Kenyans on social media will use humour, satire, vitriol, Bible verses, and yes, even hate to express themselves on issues as they arise. For one, it is fallacious to group Kenyans online into any homogeny; as Africa is (NOT) a country, Kenyans on social media are (NOT all) hate-mongers or ethnic/political bigots. Nor should this point constitute a mere ‘but’ or a silent admission in the many rants about Kenyans on social media.

 

Njeri mentions a simple litmus test: ‘ask the most vocal within the space to define debt ratio, let alone what Kenyan debt ratio is!’ Unless her take on this was based on experimentation, I have a difficult time taking this seriously. And even if it isn’t, there’s a whole other conversation to have about social network structures and the information flow architecture on each social network. Point here being, Kenyans on social media (and especially on Twitter, the ‘digital public baraza’) engage in some of the most stimulating conversations and interesting thoughts on the state of our economy!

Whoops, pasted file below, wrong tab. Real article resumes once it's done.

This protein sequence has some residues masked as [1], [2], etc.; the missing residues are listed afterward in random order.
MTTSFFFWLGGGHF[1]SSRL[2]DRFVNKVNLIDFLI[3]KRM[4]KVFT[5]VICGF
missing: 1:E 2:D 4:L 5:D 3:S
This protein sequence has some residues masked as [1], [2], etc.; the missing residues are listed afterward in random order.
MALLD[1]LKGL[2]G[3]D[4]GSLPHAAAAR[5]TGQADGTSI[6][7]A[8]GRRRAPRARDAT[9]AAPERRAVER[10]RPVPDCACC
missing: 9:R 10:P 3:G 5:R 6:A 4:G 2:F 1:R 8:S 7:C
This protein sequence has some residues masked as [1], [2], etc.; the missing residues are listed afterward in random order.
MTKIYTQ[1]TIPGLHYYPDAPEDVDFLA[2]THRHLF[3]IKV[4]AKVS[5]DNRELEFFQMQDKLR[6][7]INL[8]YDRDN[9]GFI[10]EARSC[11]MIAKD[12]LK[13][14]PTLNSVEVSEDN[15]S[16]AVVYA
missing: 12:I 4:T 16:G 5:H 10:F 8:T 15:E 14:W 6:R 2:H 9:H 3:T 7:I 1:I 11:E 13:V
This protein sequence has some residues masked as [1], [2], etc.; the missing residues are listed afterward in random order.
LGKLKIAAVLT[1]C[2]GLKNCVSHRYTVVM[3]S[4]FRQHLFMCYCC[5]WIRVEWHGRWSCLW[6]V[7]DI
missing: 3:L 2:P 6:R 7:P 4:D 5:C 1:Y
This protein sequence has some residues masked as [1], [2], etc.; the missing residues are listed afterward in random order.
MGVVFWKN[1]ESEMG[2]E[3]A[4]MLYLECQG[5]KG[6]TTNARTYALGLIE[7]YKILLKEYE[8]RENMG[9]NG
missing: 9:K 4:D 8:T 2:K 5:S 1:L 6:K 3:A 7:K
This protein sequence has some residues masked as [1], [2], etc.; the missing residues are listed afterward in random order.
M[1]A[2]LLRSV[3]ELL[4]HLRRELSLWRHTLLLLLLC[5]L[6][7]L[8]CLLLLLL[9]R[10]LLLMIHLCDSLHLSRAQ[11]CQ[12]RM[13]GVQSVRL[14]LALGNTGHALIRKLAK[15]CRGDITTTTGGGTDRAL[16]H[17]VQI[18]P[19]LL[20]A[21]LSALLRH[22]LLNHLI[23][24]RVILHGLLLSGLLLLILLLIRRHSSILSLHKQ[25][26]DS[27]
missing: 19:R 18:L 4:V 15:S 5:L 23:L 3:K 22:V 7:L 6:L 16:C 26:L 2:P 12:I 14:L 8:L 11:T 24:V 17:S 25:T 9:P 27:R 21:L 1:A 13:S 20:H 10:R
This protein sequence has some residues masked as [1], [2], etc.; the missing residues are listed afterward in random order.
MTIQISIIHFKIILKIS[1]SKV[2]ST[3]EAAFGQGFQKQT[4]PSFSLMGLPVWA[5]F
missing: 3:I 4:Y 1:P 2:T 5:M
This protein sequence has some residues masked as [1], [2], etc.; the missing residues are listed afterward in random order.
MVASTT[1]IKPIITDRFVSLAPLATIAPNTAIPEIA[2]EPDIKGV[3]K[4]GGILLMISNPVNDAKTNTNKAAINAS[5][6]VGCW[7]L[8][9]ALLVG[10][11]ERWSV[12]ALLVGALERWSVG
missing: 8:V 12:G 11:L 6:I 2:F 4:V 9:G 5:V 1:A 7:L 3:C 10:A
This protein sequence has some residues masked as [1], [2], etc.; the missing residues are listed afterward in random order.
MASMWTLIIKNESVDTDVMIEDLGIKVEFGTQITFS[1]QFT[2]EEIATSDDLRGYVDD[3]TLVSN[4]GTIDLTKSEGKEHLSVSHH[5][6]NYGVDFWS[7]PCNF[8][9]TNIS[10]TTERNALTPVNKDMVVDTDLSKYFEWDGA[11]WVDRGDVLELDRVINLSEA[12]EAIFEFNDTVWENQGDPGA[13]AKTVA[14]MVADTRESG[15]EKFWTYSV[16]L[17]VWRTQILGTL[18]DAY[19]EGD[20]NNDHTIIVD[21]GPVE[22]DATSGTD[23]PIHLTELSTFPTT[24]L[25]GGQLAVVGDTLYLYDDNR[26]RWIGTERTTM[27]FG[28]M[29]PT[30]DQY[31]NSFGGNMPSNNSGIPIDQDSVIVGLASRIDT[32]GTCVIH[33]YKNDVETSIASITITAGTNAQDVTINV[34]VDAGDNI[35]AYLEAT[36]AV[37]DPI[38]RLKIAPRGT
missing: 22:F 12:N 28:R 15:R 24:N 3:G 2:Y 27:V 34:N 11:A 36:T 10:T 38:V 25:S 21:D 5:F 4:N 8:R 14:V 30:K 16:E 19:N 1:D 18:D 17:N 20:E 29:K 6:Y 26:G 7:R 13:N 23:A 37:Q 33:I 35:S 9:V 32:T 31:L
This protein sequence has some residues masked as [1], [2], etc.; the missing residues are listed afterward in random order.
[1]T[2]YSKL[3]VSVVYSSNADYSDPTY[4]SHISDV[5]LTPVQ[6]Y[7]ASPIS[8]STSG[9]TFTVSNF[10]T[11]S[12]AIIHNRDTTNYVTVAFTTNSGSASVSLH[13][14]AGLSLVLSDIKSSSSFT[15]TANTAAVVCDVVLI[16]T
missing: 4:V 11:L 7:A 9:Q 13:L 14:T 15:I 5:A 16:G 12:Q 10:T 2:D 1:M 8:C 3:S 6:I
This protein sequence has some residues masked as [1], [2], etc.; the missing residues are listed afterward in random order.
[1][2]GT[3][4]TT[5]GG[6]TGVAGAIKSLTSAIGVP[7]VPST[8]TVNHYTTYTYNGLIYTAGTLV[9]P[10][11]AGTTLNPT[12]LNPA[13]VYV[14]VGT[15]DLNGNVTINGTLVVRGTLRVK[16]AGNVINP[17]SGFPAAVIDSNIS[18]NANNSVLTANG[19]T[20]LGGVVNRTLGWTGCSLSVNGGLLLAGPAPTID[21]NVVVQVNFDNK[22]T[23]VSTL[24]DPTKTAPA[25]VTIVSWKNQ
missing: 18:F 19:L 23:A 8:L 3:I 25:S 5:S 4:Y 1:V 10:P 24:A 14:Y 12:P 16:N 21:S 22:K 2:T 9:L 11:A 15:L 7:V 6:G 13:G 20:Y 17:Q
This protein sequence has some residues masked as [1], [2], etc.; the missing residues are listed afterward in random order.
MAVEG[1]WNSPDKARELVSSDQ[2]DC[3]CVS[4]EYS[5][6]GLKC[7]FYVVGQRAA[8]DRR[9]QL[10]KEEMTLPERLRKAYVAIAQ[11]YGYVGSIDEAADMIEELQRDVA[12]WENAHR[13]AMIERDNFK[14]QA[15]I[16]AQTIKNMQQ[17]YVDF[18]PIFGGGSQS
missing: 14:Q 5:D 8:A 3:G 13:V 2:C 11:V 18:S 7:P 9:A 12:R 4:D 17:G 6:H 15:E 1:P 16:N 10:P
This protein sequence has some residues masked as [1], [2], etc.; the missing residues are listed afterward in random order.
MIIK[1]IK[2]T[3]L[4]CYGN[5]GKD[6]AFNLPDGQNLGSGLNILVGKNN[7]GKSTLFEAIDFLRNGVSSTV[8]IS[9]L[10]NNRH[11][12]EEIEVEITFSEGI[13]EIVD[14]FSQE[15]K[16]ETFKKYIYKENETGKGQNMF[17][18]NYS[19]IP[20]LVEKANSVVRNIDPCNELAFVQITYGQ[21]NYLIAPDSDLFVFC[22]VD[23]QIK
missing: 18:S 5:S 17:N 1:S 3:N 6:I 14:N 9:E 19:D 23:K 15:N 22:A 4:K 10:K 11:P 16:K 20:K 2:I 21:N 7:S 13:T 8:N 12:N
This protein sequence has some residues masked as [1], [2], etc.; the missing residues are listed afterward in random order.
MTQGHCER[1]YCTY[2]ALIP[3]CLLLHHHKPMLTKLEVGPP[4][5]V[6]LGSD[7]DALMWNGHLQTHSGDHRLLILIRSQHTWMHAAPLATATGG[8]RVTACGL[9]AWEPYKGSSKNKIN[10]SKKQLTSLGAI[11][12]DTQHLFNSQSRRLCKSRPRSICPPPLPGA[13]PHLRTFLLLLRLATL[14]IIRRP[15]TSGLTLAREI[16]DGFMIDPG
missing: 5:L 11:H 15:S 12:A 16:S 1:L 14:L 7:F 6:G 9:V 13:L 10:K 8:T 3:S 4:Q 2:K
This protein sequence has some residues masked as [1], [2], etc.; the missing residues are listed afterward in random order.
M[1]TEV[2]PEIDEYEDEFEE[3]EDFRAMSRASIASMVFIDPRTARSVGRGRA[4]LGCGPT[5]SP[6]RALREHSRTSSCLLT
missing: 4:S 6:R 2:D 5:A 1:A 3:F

Yes, there are times sense and logic take a backseat on social media. However, rarely is that the only angle in any conversation. Counter-narratives abound, to hate, incitement, irrationality and illogical thought, and are expressed in a truly Kenyan blend of styles.

 

‘Bait and switch’ approaches to analyzing Kenya’s social media dynamic miss the point, and risk tainting the bigger picture and could be a bigger threat to the underlying freedoms enjoyed online than the very conversations that are (selectively) critiqued .

 

So, dear social media analysts, go beyond the surface and the highlights. The Kenyan social media scene is paving the way to (re)shaping  and consolidating Kenyan identities.

 

This article also appeared on the Daily Nation, on February 19, 2015.

Dear Kenyans, Tweet On!